International coalition of green groups speaks out against renewable energy subsidies being spent on biofuels and burning wood

Press release: Tuesday 8th September, 2015

International coalition of green groups speaks out against renewable energy subsidies being spent on biofuels and burning wood, warning of their disastrous impacts on biodiversity, communities and climate

Briefing published today: Bioenergy Out: Why bioenergy should not be included in the next EU Renewable Energy Directive

A coalition of European and international organisations [1] is calling on the EU to exclude bioenergy from its next Renewable Energy Directive, and thereby to stop direct and indirect subsidies for renewable energy from going to biofuels and wood-burning [2]. Campaigners have published a new briefing on the impacts of the EU’s bioenergy policies, and say that they are targeting policy makers.

The controversial EU Climate Commissioner Miguel Arias Cañete has claimed that the European contribution to emission reductions is “the most ambitious presented to date”. However, the EU emission reduction target is built on false premises, such as that large-scale bioenergy is inherently carbon neutral or at least low carbon and that carbon markets can address emissions effectively. A growing body of evidence shows that, when bioenergy is produced and used on a large scale, it tends to increase rather than decrease carbon emissions when compared to fossil fuels. In its support for large-scale bioenergy, the EU continues to use flawed UNFCCC greenhouse gas accounting rules, under which emissions from ‘land use change’ and forest degradation are supposed to be accounted for by the countries where they happen – but that means that all biofuels and wood pellets imported into the EU are falsely classed as carbon neutral.

One of the authors of the briefing, Bente Hessellund from Friends of the Earth Denmark, says: “If the EU is to be as ambitious as the Climate Commissioner claims it is, then there is an urgent need to fundamentally change the existing growth-oriented, energy and resource intensive economic model that underpins energy generation, rather than avoiding change by supplementing fossil fuels with new forms of destructive energy that are anything but green”.

Bioenergy accounted for two-thirds of all energy classed as renewable in the EU in 2012, but campaigners say that large-scale bioenergy does not comply with the definition of renewable energy. According to the International Energy Agency, renewable energy is “energy derived from natural processes (e.g. sunlight and wind) that are replenished at a faster rate than they are consumed” [3].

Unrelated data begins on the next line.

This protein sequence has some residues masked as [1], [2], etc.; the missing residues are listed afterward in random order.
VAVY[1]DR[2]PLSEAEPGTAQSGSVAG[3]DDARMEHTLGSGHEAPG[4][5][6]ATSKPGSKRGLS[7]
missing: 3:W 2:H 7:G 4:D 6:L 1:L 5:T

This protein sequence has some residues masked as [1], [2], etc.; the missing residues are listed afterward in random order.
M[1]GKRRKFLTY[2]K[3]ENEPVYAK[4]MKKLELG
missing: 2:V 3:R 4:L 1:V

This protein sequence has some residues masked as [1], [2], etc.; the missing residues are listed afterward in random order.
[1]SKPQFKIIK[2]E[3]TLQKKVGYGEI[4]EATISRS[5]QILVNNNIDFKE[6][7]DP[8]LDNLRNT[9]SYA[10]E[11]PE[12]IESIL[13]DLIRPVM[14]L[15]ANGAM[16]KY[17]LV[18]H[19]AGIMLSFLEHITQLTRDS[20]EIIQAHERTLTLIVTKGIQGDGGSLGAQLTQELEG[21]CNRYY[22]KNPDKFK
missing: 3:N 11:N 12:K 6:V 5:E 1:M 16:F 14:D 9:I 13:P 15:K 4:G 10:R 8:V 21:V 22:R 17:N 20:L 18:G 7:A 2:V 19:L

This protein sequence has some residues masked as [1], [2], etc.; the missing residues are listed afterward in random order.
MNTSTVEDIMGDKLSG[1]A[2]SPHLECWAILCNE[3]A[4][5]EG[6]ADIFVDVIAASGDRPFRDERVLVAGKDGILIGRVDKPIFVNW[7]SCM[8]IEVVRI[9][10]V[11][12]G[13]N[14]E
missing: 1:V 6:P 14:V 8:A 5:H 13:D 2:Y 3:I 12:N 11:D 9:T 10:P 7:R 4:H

Helena Paul, co-author and Co-Director of EcoNexus, says: “Large-scale industrial bioenergy does not meet the IEA’s definition of renewable energy because it relies on a major expansion of industrial agriculture, monoculture tree plantations, and industrial logging, which deplete and pollute soils and water, destroy natural ecosystems and biodiversity, and destroy the livelihoods of many millions of people, particularly in the global South. The EU must not be allowed to get away with claiming reduced emissions at the expense of land, livelihoods, forests, soil and water in other countries”.

The EU claims that the adverse environmental and climatic impacts of large-scale bioenergy can be avoided through the application of sustainability standards. The briefing, however, highlights the fact that it is the very scale of consumption that is unsustainable. As Almuth Ernsting, a co-author of the briefíng and Co-Director of Biofuelwatch states: “For too long, the EU has been trying to address some of the worst environmental impacts of biofuel production with sustainability standards. Such standards have been entirely ineffective. The worst impacts of bioenergy use are linked to its scale and that can never be addressed through standards. To date, there is no independent monitoring of claims for sustainability, which are often made without any accompanying evidence. There have already been scandals in connection with standards and they cannot be relied on in any way”.

Notes to editors:

[1] Corporate Europe Observatory, Biofuelwatch, EcoNexus, Friends of the Earth Denmark, Global Forest Coalition, Rainforest Rescue, and World Rainforest Movement.
[2] As the briefing points out, small-scale local bioenergy schemes could still attract support for example under Rural Development schemes. In fact, community-based bioenergy schemes often benefit from this type of support already, rather than from subsidies that stem from the Renewable Energy Directive and which disproportionally boost large-scale industrial schemes.

Bente Hessellund, NOAH – Friends of the Earth Denmark, +45 2929 4527
Helena Paul, EcoNexus, +44 207 431 4357

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